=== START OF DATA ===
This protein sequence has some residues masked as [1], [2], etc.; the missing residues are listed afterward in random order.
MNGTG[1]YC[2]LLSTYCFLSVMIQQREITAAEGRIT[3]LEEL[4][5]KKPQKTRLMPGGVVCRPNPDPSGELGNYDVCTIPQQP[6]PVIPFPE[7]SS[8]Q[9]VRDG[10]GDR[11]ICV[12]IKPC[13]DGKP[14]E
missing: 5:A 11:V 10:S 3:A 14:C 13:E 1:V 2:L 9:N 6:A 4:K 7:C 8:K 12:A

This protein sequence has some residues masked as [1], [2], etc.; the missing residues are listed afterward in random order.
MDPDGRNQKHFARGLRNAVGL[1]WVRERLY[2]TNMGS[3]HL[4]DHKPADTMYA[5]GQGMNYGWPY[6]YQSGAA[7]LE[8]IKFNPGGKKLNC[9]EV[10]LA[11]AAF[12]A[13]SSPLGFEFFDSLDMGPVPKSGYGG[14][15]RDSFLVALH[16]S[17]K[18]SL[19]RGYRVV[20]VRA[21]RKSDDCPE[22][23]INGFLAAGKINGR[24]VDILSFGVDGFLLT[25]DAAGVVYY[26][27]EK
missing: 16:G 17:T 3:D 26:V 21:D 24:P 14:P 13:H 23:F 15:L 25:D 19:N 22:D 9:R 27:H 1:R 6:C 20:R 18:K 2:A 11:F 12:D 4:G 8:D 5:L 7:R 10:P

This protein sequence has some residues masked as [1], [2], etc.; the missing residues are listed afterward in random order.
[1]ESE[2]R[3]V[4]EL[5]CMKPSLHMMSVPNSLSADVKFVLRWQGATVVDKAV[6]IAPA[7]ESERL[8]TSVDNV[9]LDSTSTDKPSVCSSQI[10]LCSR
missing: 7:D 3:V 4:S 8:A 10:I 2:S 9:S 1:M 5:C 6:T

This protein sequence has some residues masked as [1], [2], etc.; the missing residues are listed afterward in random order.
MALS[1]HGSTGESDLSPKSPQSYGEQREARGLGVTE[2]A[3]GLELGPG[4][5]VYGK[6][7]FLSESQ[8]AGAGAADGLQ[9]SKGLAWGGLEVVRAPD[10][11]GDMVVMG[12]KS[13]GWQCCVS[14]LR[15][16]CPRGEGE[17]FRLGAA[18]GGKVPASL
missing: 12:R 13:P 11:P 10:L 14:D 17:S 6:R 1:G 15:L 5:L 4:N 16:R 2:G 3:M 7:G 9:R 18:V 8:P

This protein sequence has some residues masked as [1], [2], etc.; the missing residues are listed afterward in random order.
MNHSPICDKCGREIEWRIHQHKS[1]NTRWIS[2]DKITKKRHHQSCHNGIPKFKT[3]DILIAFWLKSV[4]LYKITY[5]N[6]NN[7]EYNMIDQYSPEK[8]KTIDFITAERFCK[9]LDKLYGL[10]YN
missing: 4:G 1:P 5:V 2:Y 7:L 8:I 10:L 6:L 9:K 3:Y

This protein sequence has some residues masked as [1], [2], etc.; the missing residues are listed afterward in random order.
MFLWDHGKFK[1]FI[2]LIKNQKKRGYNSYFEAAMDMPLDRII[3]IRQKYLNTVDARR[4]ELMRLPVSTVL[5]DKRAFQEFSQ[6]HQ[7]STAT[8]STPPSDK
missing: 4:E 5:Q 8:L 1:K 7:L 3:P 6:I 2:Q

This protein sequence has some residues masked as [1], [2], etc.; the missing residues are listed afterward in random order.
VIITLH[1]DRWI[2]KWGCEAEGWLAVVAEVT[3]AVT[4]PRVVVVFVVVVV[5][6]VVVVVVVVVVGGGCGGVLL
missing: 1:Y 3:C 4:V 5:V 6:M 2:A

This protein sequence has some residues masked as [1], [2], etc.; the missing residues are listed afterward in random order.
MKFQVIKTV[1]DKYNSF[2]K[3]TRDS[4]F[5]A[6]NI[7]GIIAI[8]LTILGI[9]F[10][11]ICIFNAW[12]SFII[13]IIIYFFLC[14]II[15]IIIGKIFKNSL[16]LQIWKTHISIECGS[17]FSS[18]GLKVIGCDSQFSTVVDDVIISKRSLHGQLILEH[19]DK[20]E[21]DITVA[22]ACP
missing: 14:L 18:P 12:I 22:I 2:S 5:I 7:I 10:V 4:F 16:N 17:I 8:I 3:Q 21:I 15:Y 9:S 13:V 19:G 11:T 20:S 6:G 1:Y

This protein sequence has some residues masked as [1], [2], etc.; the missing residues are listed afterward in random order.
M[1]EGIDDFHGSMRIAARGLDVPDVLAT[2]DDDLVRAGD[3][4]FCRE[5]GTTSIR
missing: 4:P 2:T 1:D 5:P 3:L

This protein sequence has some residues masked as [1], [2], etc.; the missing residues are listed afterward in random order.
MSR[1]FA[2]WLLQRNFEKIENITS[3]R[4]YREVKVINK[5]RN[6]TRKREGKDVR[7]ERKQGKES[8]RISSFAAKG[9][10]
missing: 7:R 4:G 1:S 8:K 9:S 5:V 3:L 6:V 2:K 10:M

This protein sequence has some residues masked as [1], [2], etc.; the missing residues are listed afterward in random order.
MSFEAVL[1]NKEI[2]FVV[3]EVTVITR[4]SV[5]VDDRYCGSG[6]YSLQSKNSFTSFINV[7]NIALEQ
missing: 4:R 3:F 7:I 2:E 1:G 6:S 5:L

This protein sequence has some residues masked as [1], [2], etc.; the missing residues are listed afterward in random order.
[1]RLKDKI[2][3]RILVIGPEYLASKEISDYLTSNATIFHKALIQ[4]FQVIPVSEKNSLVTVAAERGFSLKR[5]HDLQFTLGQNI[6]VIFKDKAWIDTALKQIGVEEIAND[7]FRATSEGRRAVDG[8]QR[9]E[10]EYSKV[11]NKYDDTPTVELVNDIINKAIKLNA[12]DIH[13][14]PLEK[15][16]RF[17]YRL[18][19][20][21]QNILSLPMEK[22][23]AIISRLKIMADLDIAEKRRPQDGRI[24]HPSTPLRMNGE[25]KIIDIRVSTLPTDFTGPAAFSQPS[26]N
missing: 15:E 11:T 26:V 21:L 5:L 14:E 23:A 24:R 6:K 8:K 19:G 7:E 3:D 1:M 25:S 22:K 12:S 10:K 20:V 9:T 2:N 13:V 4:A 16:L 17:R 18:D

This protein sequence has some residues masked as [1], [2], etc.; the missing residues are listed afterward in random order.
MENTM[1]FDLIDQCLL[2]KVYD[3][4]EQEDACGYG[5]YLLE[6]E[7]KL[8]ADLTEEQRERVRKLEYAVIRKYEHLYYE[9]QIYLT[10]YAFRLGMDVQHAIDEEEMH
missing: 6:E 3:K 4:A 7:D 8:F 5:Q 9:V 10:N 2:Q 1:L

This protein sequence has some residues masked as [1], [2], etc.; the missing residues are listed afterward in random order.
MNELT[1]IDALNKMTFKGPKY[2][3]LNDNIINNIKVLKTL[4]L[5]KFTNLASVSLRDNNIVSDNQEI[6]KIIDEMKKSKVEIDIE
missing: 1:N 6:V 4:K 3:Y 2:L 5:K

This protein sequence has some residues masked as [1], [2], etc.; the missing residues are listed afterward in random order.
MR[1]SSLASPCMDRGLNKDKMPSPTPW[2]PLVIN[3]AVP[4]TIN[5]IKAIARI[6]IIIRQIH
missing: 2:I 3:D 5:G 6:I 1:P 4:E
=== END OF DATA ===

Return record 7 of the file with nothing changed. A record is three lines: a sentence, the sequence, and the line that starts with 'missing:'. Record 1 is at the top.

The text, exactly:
This protein sequence has some residues masked as [1], [2], etc.; the missing residues are listed afterward in random order.
VIITLH[1]DRWI[2]KWGCEAEGWLAVVAEVT[3]AVT[4]PRVVVVFVVVVV[5][6]VVVVVVVVVVGGGCGGVLL
missing: 1:Y 3:C 4:V 5:V 6:M 2:A